Carl Orff: his life and music. Andreas Liess. Calder. 35s.
Carl Orff (born 1895) reduces music to the barest form of 20th century primitivism: obsessive repetition of a few notes or phrases, declamation of a text against percussion background, virtual elimination of counterpoint and harmony. Sheer monotony generates a ritual force in his dramatic presentation of ‘eternal’ subjects (Antigone, Oedipus) but music as such is greatly impoverished.
Orff’s theatre like Brecht’s is didactic and demonstrative, not psychological, but unlike Brecht he is not concerned with man’s changing historical reality. The rudimentary rhythmic and melodic framework which remain in his music is intended to express man’s ‘timeless, atavistic nature.’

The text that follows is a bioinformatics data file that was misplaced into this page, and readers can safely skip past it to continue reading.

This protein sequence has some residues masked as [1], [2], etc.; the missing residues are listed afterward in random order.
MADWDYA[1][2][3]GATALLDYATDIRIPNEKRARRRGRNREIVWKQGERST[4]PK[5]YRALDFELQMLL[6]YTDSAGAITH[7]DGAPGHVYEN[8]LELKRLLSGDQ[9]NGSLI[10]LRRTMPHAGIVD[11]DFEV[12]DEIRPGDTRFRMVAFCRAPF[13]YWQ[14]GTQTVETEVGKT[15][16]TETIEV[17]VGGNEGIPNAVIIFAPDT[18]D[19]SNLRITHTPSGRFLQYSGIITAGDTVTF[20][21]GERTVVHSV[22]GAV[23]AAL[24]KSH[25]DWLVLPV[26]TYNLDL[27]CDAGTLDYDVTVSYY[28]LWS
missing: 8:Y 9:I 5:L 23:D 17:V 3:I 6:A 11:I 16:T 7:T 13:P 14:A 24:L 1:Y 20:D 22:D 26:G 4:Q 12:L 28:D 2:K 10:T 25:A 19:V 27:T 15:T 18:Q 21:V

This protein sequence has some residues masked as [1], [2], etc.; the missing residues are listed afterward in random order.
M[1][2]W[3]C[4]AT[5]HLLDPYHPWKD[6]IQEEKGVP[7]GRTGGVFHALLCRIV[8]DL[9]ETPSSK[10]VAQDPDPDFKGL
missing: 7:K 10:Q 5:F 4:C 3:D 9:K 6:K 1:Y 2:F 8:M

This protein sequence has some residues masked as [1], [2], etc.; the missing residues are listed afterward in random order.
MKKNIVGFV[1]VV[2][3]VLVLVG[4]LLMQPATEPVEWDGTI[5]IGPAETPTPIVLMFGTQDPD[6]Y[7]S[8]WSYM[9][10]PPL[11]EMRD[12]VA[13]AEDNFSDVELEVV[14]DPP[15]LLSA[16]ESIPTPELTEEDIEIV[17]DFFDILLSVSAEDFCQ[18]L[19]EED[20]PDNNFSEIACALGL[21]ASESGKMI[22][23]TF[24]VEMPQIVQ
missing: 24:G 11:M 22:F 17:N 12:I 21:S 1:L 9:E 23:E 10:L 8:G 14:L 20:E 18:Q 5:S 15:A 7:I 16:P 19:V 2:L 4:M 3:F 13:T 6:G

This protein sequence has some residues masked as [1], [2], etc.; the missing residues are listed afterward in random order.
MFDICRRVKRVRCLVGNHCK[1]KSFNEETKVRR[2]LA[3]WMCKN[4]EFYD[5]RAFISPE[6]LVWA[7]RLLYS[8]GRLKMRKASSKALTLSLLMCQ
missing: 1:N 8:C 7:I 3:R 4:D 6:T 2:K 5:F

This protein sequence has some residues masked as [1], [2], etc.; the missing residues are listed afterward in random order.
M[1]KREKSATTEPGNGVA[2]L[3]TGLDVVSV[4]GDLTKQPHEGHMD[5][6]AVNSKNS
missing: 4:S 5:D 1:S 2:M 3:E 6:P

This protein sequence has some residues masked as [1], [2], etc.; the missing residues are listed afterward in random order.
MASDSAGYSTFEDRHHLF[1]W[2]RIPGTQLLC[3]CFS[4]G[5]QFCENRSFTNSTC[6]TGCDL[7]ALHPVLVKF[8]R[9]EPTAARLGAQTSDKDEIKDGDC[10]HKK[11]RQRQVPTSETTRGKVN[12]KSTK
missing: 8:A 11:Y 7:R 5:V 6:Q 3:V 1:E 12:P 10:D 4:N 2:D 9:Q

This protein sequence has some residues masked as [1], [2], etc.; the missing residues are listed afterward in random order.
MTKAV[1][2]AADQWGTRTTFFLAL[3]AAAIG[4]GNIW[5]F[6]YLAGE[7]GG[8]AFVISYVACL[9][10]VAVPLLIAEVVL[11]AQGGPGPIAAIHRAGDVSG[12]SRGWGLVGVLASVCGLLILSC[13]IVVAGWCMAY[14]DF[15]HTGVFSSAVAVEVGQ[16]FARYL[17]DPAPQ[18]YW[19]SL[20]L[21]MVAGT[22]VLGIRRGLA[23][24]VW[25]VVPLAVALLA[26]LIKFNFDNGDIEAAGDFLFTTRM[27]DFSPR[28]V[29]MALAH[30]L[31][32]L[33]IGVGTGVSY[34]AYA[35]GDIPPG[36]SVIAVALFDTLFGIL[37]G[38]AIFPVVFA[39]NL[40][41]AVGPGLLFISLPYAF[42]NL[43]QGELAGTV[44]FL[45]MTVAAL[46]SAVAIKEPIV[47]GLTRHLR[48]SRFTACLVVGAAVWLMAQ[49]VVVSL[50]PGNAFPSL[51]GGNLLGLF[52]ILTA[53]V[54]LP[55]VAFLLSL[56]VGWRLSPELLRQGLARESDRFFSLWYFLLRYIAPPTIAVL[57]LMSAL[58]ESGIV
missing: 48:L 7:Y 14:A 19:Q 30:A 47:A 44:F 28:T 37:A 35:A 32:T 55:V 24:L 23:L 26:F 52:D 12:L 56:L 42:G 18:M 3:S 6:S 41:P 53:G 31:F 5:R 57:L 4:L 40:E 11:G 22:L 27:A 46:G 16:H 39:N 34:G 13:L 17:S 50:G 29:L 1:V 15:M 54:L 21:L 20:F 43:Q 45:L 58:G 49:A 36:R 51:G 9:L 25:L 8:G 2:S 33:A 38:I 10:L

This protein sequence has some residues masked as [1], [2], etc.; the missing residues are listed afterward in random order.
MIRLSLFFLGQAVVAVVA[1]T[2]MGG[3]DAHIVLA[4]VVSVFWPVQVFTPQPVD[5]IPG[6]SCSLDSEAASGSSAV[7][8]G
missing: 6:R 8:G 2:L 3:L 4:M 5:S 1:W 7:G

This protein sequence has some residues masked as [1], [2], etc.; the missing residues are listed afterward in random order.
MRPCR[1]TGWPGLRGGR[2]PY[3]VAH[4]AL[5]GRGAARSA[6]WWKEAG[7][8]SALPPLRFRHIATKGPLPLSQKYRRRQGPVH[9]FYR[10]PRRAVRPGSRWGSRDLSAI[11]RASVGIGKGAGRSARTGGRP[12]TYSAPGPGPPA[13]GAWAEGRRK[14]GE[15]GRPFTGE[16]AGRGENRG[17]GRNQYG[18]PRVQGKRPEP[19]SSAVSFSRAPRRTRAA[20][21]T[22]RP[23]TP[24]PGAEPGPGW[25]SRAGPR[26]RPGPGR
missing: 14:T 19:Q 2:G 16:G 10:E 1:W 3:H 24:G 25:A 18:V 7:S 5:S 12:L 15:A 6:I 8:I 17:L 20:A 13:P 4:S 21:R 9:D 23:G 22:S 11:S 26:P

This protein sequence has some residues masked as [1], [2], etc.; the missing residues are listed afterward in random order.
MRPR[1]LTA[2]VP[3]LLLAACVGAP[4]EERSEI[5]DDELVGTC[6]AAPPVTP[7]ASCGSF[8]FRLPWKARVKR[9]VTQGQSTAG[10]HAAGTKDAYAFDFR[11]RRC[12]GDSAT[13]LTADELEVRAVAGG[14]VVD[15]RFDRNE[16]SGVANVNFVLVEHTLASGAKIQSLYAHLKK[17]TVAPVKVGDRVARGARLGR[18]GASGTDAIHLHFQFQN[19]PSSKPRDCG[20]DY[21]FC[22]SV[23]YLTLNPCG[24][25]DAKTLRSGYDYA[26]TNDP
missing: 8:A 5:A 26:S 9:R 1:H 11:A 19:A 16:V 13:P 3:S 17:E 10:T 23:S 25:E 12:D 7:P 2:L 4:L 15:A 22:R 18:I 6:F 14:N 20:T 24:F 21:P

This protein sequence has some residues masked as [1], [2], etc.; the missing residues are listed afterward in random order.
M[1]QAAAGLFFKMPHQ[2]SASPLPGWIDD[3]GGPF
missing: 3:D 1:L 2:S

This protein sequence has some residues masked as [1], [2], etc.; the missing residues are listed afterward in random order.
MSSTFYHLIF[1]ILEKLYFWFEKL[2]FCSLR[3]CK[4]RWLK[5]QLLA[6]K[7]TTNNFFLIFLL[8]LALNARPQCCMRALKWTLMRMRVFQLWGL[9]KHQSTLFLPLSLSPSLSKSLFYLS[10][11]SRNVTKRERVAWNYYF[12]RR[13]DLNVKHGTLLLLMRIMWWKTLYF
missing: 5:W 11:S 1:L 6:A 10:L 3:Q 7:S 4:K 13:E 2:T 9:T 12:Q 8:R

It is more in his educational work that Orff’s real value lies. His music for children encourages improvisation beginning from simple rhythms, groups of notes and scales. His emphasis on spontaneous creativity has shown how children’s music can be freed from the sterile class-singing with piano type of teaching, still unfortunately common in England. Orff’s schoolwork ought to be more widely known in primary schools.
This book is a descriptive survey rather than a detailed critical study.